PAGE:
Small victory no doubt

The US State Department has improved Pakistan’s ranking for its management of human trafficking. Although remaining in tier 2 for making efforts towards mitigating the crime and avoiding sanctions if moved to tier 3, the country has been removed from the watch list. The efforts include a revised legal framework with the Prevention of Trafficking in Persons Act of 2018 and the Prevention of Smuggling of Migrants Act of 2018. This is a small victory. However, while we note the legal framework established to combat the crime, we urge the State Department to watch closely as to whether we implement the newly formed laws. Often, it is only when an outsider watches us with scrutiny that we tend to work actively and earnestly. Otherwise, complacence sets in.

Devastating stories about illegal migrants dying in accidents have included Pakistanis who desperately leave the country with the hopes of a better life in Europe. Indubitably, the people and agencies that falsely promise greener pastures and endanger lives require immediate legal action to save unsuspecting migrants from harm. It took four years for Pakistan to establish a plan for handling human trafficking, during which hundreds of Pakistanis lost their lives. In 2017, approximately 6,800 illegal migrants entered Europe — that is, 6,800 lives that were at potential risk of death. With Pakistan’s economy still in dire straits, human trafficking is poised to increase. Therefore, enforcement of the new laws will be momentous for Pakistan to control the situation.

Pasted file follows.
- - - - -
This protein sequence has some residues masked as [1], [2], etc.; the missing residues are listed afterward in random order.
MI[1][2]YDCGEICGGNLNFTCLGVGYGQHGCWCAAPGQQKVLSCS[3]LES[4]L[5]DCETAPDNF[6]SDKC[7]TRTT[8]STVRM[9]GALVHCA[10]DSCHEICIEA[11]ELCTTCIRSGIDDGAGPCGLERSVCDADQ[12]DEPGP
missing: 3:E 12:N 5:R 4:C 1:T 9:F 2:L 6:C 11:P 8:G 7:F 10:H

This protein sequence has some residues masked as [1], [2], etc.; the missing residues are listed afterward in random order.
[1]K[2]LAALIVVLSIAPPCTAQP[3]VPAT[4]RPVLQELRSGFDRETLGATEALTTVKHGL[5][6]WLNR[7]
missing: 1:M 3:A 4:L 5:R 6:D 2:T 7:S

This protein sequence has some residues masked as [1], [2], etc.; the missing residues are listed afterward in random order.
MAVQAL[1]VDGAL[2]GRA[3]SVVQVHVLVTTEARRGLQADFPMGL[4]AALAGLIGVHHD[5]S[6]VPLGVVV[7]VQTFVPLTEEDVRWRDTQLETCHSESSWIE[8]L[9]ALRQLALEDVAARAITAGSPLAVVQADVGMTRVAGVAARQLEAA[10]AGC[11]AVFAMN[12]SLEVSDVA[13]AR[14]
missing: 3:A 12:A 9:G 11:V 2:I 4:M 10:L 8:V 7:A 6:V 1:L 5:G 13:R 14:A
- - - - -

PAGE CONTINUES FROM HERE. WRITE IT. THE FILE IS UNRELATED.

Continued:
Greater accountability for transgressing the law is also a pivotal factor in easing trafficking. Being able to abscond the law has encouraged too many criminals out of Pakistan. Along with vigilant security in Gujranwala, Gujrat, the hub of trafficking, the FIA will need to maintain recordkeeping to battle the third-most lucrative globally organised crime so that Pakistan can improve in ranking.

Published in The Express Tribune, July 2nd, 2018.

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